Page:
When I think about my K-12 education, I get a little sad. Although I had several amazing teachers, I worry that the content and structure of my overall education was selected somewhat arbitrarily. My grade school and junior high school both adhered to a philosophy of broad domain curriculum design, but lessons tended to lack context.
As an educator, I always begin each unit by giving students an extremely broad overview that provides context for all upcoming lessons. I also work in themes: if we’re studying the civil war in “social studies,” we learn about science and literature from the 1860s. I often use a single book or story as the theme that extends to each domain of my teaching.
Recently, I’ve been inspired by a certain excellent student to create a unit focused on Sherlock Holmes. In addition to practicing literary analysis and creative writing, we will learn about Tesla, Edison, and Pasteur. We’re already discussing the effects of compulsory education in England, as well as the global impact of the Second Anglo-Afghan War. My older students can relate that war to contemporary Western military action in Afghanistan. My oldest students can even relate Victorian indecency laws to the current debate regarding “gay marriage!”
Because Dr. Watson doesn’t favor a particularly pithy style of writing, we’re using this charming book to familiarize ourselves with three of Sir Arthur Conan Doyle’s stories:
I like Sherlock Holmes. I really like Sherlock Holmes. I read the original stories as a kid and immediately identified with Sherlock. As an adult, I’m a little embarrassed to know silly Sherlock details like the names of tertiary characters, but I still have a lot of affection for the world’s only consulting detective (yes, I think the BBC show is adorable).
I have an older student who also likes Sherlock Holmes. He really likes Sherlock Holmes. I know who Victor Trevor is; this student has read essays analyzing Trevor’s importance in canon and non-canon Holmes stories. I know what happened at Reichenbach Falls; this kid knows the date that it happened because he’s got a timeline of everything Sherlock Holmes ever did. If I bring up Holmes during a lesson, my student becomes very excited and has a lot of difficulty getting back on task. His behavior is familiar to me as both a gifted student and an educator of gifted students.
Gifted and twice-exceptional students can be prone to obsessions. When a gifted student becomes interested in a subject, she often immerses herself completely, unintentionally memorizing trivial facts, drawing diagrams, and sharing her newfound knowledge with everyone in the world. There’s a giddiness to finding something new to learn. Self-directed learning is extremely pleasurable. I spent a month in high school learning medical abbreviations and another month on forensic lingo. Why? I don’t know. Because it was new. In elementary school, I collected books about fae and could talk at length about the “fair folk.” We’ve all met children (mostly boys, it seems, but I’m sure there are tons of exceptions) who can list thousands of dinosaurs and their traits.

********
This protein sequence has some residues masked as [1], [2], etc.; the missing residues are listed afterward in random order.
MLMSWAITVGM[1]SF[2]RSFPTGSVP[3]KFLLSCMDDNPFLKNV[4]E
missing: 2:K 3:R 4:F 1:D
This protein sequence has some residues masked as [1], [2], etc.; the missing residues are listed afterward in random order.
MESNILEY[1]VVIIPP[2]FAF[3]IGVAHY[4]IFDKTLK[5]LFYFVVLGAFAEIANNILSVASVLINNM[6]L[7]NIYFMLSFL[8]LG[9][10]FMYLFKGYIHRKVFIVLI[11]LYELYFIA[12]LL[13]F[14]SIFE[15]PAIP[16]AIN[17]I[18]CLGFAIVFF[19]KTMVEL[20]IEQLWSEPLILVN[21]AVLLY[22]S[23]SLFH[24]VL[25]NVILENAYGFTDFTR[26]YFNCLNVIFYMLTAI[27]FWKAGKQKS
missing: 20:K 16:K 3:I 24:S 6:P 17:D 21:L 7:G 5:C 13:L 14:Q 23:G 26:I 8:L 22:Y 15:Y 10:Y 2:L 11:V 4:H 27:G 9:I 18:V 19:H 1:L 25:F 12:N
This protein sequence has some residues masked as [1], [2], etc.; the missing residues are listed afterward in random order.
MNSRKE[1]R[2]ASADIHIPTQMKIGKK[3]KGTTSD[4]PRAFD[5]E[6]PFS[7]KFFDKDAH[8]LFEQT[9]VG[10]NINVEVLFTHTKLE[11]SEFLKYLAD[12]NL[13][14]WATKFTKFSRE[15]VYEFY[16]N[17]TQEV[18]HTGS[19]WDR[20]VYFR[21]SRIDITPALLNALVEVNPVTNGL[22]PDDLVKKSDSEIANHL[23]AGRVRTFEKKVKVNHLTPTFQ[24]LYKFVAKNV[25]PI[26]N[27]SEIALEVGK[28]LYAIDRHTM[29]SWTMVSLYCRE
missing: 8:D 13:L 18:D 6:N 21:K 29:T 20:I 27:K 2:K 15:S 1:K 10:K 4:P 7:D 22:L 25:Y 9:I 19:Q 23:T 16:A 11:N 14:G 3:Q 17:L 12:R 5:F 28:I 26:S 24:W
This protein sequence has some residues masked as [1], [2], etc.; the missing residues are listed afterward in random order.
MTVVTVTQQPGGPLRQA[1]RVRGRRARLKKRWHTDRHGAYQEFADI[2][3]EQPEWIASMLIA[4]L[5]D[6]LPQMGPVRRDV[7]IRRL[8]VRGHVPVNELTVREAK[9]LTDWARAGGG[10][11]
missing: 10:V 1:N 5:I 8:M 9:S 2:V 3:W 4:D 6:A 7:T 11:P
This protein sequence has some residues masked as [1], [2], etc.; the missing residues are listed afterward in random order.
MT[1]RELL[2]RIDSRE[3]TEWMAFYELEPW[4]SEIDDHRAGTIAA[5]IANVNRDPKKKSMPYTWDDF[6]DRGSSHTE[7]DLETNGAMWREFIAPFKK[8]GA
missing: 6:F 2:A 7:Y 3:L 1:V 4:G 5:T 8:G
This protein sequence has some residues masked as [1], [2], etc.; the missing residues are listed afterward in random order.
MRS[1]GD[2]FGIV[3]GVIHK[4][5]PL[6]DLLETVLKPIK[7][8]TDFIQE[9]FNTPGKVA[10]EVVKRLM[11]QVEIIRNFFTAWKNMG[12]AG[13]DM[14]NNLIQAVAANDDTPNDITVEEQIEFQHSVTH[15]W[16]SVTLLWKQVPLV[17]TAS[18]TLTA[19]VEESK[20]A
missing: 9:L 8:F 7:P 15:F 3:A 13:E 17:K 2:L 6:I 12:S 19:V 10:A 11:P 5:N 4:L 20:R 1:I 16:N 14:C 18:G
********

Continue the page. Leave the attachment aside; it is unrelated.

In A Study in Scarlet, Dr. John Watson, the narrator of the original Holmes stories by Arthur Conan Doyle, shares his surprise that the brilliant Sherlock Holmes is “ignorant of the Copernican Theory and of the composition of the Solar System.” Apparently Holmes has decided that it’s unnecessary for him to know that the Earth revolves around the sun. He can’t spare the neurons, it seems. This passage will likely resonate with many parents and teachers of gifted students. One of my brightest students, for example, could never seem to remember the order of months in the year. He breezed through math two grade levels above his own, though, and could comprehend incredibly complex stories. Of course, I can’t allow my student to not know what comes after March, can I? Isn’t it my obligation as an educator to ensure that my students are fluent in “common knowledge”? Public schools insist (philosophically, at least) that students master the basics before studying advanced material. Certainly the personalized curricula I create for my students are always based on a broad foundation of general education. However, Sherlock Holmes makes me wonder if every kid really should be expected to know all the basics. Although I don’t intend to abandon or even deemphasize my commitment to a broad foundation of learning, the issue is worth researching and debating, I think.
Parents, do you encourage your children to pursue their “obsessions”? Do you allow your children to neglect the basics in favor of more specific interests? I’m especially interested in how homeschooling families address this issue.
Teachers, do you think a broad general education is appropriate for all students? Should students ever be allowed to just skip material they don’t like?
Is the act of learning more important than the content?